Creating Friendships Across Difference: The Diverse BookFinder Story

We believe that too many children are left out of mainstream picture books, so we research who is currently represented — and how — to spark conversation and change.

It’s not immediately clear to people how a Psychologist like me found her way to multicultural picture books, so let me take a moment to tell you a little about myself and my path. I’ll reveal a lot about the Diverse BookFinder along the way -- what it is and what you can use it to do.

Why Children’s Picture Books? Lessons from My Daughter

I’m a mixed race woman raising mixed race children (black/white). I started working with multicultural picture books about 10 years ago when my eldest daughter was in elementary school.

Our town had historically been predominantly White and was struggling to welcome Somali refugees. Shortly after my daughter entered school our neighborhood was redistricted, transforming the school from almost exclusively white to more than half Somali.

As someone who studied race and racial identity I watched this transformation carefully, tracking responses, hoping that both communities (Somali and non-Somali) would allow themselves to change and be changed by the shift. As someone who has always focused on child development, I was particularly interested in how the children would be affected. Psychological research has well established the pervasiveness of prejudice among children under the age of 10. There is incontrovertible evidence of the existence of ingroup favoritism and, in many cases, outgroup derogation among children in regards to ethnicity, gender, body size, language, nationality and even more arbitrary categorizations. I was optimistic, but concerned about how the transition would go and unaware of whether the community we’d lived in for only a few years was ready to guide our children.

Given my background and training I have always been open in discussing issues of race, ethnicity and culture; they are not taboo subjects in my home. This is probably why my daughter came to me with lots of questions she heard from her friends after the school transition.

She asked:

  • “Mom, am I Somali? The kids at school want to know.”
  • “If I’m not Somali, the kids say I can’t play with Somali children. Is that true?”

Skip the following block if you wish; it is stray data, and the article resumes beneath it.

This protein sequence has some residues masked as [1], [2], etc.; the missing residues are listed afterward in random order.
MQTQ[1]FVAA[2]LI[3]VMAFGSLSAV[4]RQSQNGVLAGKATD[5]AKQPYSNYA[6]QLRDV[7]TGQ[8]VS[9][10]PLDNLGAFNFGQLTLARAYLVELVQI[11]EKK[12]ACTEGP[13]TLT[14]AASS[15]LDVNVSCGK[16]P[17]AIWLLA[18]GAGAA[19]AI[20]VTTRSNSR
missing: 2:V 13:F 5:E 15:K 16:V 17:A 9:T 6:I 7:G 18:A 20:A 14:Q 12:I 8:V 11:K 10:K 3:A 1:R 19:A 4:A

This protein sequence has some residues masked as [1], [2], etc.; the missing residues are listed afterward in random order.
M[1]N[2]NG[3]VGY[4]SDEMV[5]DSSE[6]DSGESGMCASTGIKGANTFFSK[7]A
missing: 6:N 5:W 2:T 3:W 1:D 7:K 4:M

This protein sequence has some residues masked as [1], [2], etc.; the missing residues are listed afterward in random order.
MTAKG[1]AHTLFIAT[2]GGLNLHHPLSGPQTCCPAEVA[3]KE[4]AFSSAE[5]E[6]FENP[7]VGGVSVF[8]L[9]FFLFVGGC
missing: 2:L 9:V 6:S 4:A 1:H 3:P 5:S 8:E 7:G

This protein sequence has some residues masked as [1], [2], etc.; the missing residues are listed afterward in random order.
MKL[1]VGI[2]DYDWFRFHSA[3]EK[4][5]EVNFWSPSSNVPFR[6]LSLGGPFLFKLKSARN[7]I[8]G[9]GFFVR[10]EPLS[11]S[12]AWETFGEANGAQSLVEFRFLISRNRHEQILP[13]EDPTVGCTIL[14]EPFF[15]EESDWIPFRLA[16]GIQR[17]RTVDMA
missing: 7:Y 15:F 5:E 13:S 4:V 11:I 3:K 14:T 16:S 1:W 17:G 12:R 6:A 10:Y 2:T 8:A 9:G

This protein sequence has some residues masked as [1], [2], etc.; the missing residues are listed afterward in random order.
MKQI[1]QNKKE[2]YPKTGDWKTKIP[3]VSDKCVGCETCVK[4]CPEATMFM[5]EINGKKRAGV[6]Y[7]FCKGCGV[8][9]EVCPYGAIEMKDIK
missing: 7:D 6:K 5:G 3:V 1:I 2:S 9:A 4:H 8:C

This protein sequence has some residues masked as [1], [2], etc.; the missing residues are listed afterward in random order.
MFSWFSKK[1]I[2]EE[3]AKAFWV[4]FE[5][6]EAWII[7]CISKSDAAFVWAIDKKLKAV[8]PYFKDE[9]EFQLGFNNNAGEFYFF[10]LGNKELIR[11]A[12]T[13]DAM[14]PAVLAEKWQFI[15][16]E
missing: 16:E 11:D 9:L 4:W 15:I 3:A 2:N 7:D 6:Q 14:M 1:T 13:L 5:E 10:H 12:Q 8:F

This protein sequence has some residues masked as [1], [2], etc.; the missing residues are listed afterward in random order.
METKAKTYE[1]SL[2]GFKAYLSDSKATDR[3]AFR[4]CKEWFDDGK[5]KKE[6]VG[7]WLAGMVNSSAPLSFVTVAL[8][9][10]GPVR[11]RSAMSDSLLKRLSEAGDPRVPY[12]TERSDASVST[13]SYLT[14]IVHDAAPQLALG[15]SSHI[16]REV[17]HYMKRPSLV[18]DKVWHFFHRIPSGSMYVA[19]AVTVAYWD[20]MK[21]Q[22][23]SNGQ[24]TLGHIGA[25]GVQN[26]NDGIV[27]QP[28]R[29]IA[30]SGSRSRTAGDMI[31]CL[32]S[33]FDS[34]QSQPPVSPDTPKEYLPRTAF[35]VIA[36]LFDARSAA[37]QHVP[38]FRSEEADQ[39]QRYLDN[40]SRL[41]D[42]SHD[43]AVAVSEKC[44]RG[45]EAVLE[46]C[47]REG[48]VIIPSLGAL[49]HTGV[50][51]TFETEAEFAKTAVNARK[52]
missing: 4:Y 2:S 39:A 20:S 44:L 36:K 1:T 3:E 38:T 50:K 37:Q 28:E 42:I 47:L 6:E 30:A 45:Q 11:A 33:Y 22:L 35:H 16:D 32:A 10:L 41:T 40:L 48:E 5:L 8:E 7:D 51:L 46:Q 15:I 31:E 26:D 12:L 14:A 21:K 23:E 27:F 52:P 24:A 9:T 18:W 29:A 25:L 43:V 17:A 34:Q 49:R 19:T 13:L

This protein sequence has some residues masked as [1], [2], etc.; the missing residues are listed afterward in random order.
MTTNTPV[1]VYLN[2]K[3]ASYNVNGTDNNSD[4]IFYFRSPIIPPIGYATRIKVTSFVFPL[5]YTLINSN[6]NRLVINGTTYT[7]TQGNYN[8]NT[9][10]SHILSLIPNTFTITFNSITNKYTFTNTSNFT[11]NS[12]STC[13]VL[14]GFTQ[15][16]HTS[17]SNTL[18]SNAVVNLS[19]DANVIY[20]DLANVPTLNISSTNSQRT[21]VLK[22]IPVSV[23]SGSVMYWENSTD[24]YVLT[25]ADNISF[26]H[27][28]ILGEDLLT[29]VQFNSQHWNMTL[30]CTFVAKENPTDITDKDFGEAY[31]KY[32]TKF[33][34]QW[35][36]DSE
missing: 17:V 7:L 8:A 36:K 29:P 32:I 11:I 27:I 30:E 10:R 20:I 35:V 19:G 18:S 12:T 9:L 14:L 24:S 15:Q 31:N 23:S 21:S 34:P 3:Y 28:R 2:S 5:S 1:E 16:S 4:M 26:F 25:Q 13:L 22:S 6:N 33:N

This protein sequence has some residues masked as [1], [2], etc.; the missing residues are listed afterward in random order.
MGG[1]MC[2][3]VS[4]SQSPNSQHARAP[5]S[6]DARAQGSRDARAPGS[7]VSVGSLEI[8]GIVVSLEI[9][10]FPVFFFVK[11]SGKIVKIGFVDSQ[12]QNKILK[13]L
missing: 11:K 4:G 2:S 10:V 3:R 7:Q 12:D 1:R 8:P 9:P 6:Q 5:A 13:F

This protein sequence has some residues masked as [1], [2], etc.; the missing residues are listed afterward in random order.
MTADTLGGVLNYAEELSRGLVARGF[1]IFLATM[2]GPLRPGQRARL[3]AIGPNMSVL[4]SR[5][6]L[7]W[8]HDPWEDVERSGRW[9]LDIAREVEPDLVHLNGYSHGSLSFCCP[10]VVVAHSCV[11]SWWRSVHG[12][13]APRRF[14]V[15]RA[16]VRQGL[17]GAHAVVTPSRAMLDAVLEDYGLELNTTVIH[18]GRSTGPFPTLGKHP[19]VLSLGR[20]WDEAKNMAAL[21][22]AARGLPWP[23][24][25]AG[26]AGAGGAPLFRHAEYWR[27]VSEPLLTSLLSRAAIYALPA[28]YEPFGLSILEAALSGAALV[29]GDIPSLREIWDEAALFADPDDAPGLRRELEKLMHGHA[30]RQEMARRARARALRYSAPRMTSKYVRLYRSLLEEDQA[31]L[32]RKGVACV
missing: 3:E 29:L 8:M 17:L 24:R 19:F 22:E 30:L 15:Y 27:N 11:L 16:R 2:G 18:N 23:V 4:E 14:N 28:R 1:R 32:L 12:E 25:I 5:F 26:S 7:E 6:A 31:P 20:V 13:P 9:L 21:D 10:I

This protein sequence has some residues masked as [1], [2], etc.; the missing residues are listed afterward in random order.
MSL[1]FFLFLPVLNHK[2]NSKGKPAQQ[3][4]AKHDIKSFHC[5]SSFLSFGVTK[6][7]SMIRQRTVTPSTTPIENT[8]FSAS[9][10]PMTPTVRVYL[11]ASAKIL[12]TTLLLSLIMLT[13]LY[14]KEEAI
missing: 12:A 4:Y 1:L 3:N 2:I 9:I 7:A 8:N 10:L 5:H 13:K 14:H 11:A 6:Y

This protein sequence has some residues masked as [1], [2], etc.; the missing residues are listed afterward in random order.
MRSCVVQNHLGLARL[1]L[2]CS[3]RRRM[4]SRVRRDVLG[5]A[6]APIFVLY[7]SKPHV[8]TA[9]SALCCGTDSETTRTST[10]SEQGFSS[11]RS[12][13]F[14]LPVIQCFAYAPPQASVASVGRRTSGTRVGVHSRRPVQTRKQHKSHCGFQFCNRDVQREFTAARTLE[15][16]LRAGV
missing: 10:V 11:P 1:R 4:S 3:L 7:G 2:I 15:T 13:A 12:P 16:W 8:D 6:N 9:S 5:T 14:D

• “We played dodgeball at recess today -- Somali against non-Somali -- and no one knew which team I was supposed to play on. They decided I should play with the Somali kids because I’m brown. Is this right?”

As you can imagine, listening to these questions was heart wrenching. My daughter’s best friend at the time, a white girl, was not immune to the tension. She was the one who told my daughter to play with the Somali children, effectively othering and isolating her -- leaving her nowhere to belong.

Concerned, I looked to Psychology for answers and found research being conducted in England. Teams were using picture books to help break down barriers between refugee and non-refugee children. I applied for a grant and took my family to England to meet and learn from the British researchers so that I could bring their ideas to my town. Once I returned, I used my training and position as a research Psychologist to propose a similar study. We would investigate how kids respond to depictions of cross-racial friendships in picture books.

I randomly assigned children to two groups: the first group was read books that depicted Somali and non-Somali children playing together and having fun. The second group was read similar books, but with white children playing.

After six weeks, we found that non-Somali children in the first group reported greater comfort and interest in playing with Somali children, and vice versa, versus children in the second group.

Inspiration for Diverse BookFinder

The fact that reading cross-group books can have an impact on children’s attitudes was great news. The bad news? We had to write our own books for this research because we couldn’t find one single trade book published in the United States depicting this type of friendship (Somali/non-Somali).

This really got us wondering -- what books are out there for children? What messages might they send and what might their impact be?

That’s how the Diverse BookFinder was born.

We collected all trade picture books featuring human characters of color and Native/First Nation peoples published since 2002 so we could closely examine them to better understand who is represented within them (character racial/cultural background) and how (what is the book’s dominant message? Is it Oppression? To teach about culture?).

Providing Data and Analysis to Enhance the Discussion

We share this full collection of books for free with the world through the Diverse BookFinder.org. Anyone can use this tool to identify books featuring characters from a racial/cultural background of interest, or to identify books on a topic of interest featuring a multicultural character(s). All of the books listed online circulate nationally through Interlibrary Loan.

It is our hope that everyone can use the Diverse BookFinder to see who is represented within diverse books as a whole and who is not -- as well how they are being represented to children. Using these numbers we can advocate for change. This knowledge empowers us to understand trends, gaps and enhance the representations available via children’s picture books for the future.